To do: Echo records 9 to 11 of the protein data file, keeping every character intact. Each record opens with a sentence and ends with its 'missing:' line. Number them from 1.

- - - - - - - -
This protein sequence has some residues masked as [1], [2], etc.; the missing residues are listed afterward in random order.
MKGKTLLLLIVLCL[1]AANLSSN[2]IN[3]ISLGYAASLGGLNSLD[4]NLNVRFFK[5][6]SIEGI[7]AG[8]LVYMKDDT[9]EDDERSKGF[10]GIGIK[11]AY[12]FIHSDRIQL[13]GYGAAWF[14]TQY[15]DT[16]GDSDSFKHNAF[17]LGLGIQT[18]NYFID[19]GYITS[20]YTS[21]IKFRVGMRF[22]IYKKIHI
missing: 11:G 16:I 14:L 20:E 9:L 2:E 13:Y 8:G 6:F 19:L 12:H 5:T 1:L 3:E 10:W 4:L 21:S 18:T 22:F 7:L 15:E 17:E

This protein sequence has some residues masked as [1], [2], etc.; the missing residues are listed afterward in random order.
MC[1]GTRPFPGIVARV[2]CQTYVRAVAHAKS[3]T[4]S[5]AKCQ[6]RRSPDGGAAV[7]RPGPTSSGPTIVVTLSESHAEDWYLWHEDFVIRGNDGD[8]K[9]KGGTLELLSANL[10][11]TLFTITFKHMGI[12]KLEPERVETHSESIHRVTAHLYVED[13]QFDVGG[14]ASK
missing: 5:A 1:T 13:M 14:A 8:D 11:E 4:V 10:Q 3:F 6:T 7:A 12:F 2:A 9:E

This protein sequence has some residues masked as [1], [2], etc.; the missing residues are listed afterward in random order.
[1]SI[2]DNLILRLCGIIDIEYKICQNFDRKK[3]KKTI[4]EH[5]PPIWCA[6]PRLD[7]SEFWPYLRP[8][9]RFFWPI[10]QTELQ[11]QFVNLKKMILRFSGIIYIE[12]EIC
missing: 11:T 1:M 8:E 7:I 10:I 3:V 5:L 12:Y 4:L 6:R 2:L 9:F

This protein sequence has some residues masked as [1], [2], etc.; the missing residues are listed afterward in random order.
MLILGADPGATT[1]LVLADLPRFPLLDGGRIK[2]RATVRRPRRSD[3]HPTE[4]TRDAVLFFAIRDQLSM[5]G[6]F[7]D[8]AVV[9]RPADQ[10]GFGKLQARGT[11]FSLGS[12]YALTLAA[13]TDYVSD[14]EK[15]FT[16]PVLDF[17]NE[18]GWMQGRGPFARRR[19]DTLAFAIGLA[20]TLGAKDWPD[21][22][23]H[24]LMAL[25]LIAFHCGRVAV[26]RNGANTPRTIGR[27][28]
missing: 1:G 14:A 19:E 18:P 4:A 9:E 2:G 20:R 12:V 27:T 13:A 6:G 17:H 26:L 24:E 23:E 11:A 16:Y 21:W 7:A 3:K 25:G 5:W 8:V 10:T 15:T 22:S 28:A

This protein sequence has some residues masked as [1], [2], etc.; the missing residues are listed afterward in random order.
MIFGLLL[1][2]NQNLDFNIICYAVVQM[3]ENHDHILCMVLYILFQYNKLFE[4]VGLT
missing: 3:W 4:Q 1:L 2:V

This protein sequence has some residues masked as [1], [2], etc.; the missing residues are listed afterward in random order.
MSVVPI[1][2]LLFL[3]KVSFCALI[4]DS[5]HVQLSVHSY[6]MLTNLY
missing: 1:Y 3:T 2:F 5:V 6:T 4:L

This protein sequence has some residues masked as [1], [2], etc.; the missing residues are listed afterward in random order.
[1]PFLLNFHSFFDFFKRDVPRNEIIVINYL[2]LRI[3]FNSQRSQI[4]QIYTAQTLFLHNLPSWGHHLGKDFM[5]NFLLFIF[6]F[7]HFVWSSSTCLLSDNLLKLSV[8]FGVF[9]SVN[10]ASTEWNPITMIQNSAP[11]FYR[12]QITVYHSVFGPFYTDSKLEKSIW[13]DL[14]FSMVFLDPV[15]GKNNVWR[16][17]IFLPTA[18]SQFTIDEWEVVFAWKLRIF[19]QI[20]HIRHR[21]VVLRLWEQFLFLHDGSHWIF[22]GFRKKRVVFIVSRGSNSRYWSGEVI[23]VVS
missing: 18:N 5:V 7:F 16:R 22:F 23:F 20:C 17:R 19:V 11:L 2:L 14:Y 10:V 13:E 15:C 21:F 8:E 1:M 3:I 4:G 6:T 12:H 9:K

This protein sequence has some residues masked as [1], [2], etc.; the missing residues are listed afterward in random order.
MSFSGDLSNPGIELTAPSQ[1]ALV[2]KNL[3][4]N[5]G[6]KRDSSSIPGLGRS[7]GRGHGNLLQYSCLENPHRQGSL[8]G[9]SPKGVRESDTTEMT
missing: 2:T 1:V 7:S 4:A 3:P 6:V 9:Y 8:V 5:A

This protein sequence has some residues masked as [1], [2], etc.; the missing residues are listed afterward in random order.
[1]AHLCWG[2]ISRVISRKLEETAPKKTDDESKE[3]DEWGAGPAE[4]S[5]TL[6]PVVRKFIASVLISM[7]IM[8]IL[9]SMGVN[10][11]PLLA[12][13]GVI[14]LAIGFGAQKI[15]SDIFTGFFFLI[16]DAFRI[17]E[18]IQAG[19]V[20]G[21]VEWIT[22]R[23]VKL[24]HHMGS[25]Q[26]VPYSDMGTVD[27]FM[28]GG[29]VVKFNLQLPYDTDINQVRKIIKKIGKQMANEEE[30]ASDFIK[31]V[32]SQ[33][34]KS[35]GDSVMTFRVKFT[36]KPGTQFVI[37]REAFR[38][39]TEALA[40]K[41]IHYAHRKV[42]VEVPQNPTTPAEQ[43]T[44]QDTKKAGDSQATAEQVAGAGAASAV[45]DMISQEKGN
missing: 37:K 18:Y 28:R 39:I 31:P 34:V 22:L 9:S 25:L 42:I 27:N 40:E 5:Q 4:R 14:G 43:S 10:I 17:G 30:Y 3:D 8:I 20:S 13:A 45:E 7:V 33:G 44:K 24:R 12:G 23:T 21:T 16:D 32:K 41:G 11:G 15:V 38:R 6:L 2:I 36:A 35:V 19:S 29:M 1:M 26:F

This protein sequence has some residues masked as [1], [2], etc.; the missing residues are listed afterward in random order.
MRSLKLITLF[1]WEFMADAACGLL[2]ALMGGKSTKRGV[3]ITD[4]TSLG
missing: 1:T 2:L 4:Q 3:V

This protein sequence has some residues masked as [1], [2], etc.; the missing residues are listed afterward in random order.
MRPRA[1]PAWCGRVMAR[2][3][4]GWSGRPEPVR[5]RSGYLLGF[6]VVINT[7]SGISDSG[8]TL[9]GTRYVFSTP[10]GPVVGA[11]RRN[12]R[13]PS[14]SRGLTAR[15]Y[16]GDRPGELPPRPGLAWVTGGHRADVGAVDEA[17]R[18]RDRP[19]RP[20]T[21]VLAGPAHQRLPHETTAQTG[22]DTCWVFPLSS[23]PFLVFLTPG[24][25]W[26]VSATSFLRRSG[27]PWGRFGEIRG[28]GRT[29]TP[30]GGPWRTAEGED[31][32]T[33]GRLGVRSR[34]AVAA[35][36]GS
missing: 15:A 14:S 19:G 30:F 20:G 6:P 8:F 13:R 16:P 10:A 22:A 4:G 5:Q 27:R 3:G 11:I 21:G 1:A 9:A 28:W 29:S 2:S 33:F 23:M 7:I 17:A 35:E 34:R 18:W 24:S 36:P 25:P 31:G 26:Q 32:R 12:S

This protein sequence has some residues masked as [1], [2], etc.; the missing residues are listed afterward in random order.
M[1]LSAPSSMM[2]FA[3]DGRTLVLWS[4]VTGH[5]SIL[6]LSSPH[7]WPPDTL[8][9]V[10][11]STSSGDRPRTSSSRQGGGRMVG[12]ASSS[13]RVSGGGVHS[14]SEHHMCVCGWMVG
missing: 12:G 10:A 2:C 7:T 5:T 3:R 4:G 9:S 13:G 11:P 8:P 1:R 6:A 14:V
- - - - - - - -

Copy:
This protein sequence has some residues masked as [1], [2], etc.; the missing residues are listed afterward in random order.
[1]AHLCWG[2]ISRVISRKLEETAPKKTDDESKE[3]DEWGAGPAE[4]S[5]TL[6]PVVRKFIASVLISM[7]IM[8]IL[9]SMGVN[10][11]PLLA[12][13]GVI[14]LAIGFGAQKI[15]SDIFTGFFFLI[16]DAFRI[17]E[18]IQAG[19]V[20]G[21]VEWIT[22]R[23]VKL[24]HHMGS[25]Q[26]VPYSDMGTVD[27]FM[28]GG[29]VVKFNLQLPYDTDINQVRKIIKKIGKQMANEEE[30]ASDFIK[31]V[32]SQ[33][34]KS[35]GDSVMTFRVKFT[36]KPGTQFVI[37]REAFR[38][39]TEALA[40]K[41]IHYAHRKV[42]VEVPQNPTTPAEQ[43]T[44]QDTKKAGDSQATAEQVAGAGAASAV[45]DMISQEKGN
missing: 37:K 18:Y 28:R 39:I 31:P 34:V 22:L 9:S 25:L 42:I 27:N 40:E 5:Q 4:R 14:G 43:S 10:I 17:G 30:Y 3:D 8:I 20:S 13:A 45:E 7:V 33:G 44:K 24:R 12:G 23:T 21:T 16:D 32:K 41:G 11:G 15:V 38:R 6:L 2:I 36:A 35:V 19:S 29:M 1:M 26:F

This protein sequence has some residues masked as [1], [2], etc.; the missing residues are listed afterward in random order.
MRSLKLITLF[1]WEFMADAACGLL[2]ALMGGKSTKRGV[3]ITD[4]TSLG
missing: 1:T 2:L 4:Q 3:V

This protein sequence has some residues masked as [1], [2], etc.; the missing residues are listed afterward in random order.
MRPRA[1]PAWCGRVMAR[2][3][4]GWSGRPEPVR[5]RSGYLLGF[6]VVINT[7]SGISDSG[8]TL[9]GTRYVFSTP[10]GPVVGA[11]RRN[12]R[13]PS[14]SRGLTAR[15]Y[16]GDRPGELPPRPGLAWVTGGHRADVGAVDEA[17]R[18]RDRP[19]RP[20]T[21]VLAGPAHQRLPHETTAQTG[22]DTCWVFPLSS[23]PFLVFLTPG[24][25]W[26]VSATSFLRRSG[27]PWGRFGEIRG[28]GRT[29]TP[30]GGPWRTAEGED[31][32]T[33]GRLGVRSR[34]AVAA[35][36]GS
missing: 15:A 14:S 19:G 30:F 20:G 6:P 8:F 13:R 16:P 10:A 22:A 4:G 5:Q 27:R 3:G 11:I 21:G 1:A 9:A 28:W 29:S 2:S 33:F 23:M 7:I 17:A 35:E 34:R 18:W 24:S 36:P 25:P 31:G 26:Q 32:R 12:S